Superman: "Is that how a diseased maniac like you gets his kicks, Luthor? By plotting the deaths of innocent people?"
Luthor: "Why no. By causing the deaths of innocent people."
3. Willem Dafoe as Norman Osborn/Green Goblin in Spider-Man (2002)Say what you will about the Power Rangers outfit, but Willem Dafoe still gives one of the most three-dimensional performances in any comic book adventure to date. Even as Osborn descends into madness as The Green Goblin, the sympathetic and surprisingly good-hearted Norman Osborn stays in our good graces. By maintaining this fully formed character of Norman Osborn for the duration of the film, Dafoe makes everyone step up their game, as well as put the audience in an odd position. Sure we know The Green Goblin is a homicidal lunatic, but we still like Norman Osborn and are moved when his Green Goblin personality conflicts with Osborn's genuine desire to be a good person. He truly anguishes over having to kill Peter Parker, and he genuinely apologizes to his son for not being a better father (he may have ulterior motives, but he means every word of it). And Parker and Osborn's final smack down is still one of the best, most vicious brawls in super hero cinema.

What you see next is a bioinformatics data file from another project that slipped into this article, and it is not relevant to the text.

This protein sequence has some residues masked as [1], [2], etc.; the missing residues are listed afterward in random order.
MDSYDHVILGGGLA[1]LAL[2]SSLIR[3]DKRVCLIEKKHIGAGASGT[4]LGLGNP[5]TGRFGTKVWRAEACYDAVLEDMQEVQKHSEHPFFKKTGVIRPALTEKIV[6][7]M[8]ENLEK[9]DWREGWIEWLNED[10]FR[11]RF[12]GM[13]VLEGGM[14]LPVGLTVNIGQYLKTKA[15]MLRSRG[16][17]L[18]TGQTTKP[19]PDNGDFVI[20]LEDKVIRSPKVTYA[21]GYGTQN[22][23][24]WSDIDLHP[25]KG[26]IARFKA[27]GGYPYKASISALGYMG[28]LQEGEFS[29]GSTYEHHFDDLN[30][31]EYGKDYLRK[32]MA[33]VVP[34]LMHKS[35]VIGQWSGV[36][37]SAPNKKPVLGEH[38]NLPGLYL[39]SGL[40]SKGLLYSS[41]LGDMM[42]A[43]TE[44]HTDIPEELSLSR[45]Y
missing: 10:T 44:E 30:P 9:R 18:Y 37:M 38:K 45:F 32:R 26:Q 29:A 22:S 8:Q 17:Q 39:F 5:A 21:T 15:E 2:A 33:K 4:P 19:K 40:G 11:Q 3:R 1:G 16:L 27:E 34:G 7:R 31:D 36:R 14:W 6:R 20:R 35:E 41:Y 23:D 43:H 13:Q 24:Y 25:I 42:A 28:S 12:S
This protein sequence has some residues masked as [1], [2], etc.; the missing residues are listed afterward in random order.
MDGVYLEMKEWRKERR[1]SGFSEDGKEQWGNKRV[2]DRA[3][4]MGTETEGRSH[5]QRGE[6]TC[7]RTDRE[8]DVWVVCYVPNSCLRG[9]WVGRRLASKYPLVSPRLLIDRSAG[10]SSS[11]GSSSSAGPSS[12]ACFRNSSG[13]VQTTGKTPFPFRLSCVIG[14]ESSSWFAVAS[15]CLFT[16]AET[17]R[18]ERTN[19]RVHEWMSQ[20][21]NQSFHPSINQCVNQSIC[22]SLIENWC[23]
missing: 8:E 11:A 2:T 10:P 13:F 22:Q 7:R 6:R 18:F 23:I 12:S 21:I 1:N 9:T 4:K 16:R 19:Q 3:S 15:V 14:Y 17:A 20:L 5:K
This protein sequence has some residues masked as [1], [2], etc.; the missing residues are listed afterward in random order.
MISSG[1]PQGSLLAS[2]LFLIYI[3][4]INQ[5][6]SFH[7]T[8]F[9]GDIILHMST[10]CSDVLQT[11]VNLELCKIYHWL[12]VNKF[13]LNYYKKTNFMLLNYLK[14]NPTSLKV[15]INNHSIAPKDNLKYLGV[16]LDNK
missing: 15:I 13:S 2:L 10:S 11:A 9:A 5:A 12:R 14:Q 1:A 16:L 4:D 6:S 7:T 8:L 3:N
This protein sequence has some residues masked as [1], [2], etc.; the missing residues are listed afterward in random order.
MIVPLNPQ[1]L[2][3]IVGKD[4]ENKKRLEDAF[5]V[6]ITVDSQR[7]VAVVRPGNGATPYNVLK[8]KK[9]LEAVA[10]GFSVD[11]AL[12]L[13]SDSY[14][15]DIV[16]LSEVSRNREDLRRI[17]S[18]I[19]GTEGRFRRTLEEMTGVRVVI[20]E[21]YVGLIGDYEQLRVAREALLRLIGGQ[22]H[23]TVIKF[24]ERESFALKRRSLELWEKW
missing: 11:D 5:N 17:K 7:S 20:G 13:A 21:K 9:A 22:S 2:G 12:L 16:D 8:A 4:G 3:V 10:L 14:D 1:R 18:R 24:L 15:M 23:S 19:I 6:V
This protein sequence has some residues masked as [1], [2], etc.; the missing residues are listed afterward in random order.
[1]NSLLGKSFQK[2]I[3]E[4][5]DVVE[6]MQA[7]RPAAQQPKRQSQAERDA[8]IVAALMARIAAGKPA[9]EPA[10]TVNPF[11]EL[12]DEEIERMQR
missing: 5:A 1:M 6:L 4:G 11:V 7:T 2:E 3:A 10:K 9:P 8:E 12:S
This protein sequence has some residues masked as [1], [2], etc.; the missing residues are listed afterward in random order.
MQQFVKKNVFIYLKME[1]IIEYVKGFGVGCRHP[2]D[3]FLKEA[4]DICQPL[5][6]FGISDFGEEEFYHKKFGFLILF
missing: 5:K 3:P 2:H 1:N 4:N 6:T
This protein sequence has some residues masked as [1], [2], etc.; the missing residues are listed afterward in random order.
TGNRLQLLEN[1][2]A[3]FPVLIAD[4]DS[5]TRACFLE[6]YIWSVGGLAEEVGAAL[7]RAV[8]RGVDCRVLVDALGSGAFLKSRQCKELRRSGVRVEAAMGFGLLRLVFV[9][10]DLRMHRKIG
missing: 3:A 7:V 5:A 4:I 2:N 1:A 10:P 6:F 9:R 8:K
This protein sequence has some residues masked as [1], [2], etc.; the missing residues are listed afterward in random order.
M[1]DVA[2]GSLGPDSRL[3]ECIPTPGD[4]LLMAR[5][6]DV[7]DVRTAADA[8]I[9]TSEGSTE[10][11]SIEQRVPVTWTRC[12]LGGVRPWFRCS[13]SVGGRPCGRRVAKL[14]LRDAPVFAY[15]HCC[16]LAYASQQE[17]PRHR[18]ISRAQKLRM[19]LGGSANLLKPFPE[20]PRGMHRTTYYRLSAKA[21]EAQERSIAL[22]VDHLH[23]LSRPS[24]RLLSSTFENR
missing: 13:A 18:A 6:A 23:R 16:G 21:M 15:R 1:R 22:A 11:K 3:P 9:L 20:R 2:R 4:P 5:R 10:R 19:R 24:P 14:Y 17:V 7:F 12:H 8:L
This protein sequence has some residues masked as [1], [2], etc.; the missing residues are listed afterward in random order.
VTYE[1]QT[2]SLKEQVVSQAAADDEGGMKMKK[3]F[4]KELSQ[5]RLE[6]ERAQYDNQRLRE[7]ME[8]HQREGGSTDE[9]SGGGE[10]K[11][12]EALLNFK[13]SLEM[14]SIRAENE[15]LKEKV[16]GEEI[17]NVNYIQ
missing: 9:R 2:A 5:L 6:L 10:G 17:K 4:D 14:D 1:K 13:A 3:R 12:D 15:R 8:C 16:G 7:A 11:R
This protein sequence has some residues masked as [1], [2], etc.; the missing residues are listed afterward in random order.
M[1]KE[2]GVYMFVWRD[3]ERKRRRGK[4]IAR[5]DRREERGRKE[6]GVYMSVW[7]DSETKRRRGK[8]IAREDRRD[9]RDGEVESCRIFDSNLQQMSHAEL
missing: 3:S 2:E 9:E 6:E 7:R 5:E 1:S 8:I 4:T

His scene conversing with himself in front of a mirror is astonishing, and his appearance at the Parker's Thanksgiving dinner is priceless. Not only does he manage to flirt with Mary Jane and Aunt May at the same time, but he also calls out Mary Jane for the emotionally insecure train wreck that she is (see Spider-Man 2 and Spider-Man 3 for proof). Plus, he's the only character to openly acknowledge that Mary Jane as presented is purely a piece of meat, which is how the film treats her. Norman Osborn may be the villain, but as performed by Willem Dafoe, he is the most honest and most three-dimensional character in the whole Spider-Man series.
2. Jack Nicholson, Mark Hamill, and Health Ledger as The Joker in Batman (1989), Batman: Mask Of The Phantasm (1993), Batman Beyond: Return Of The Joker (2002), and The Dark Knight (2008)Pick your favorite, drag one down to prop one up, I prefer to savor them all. Given the chance to portray the most important villain in comic literature, if not all literature for the last seventy-years, all three actors gave us definitive versions of The Clown Prince Of Crime.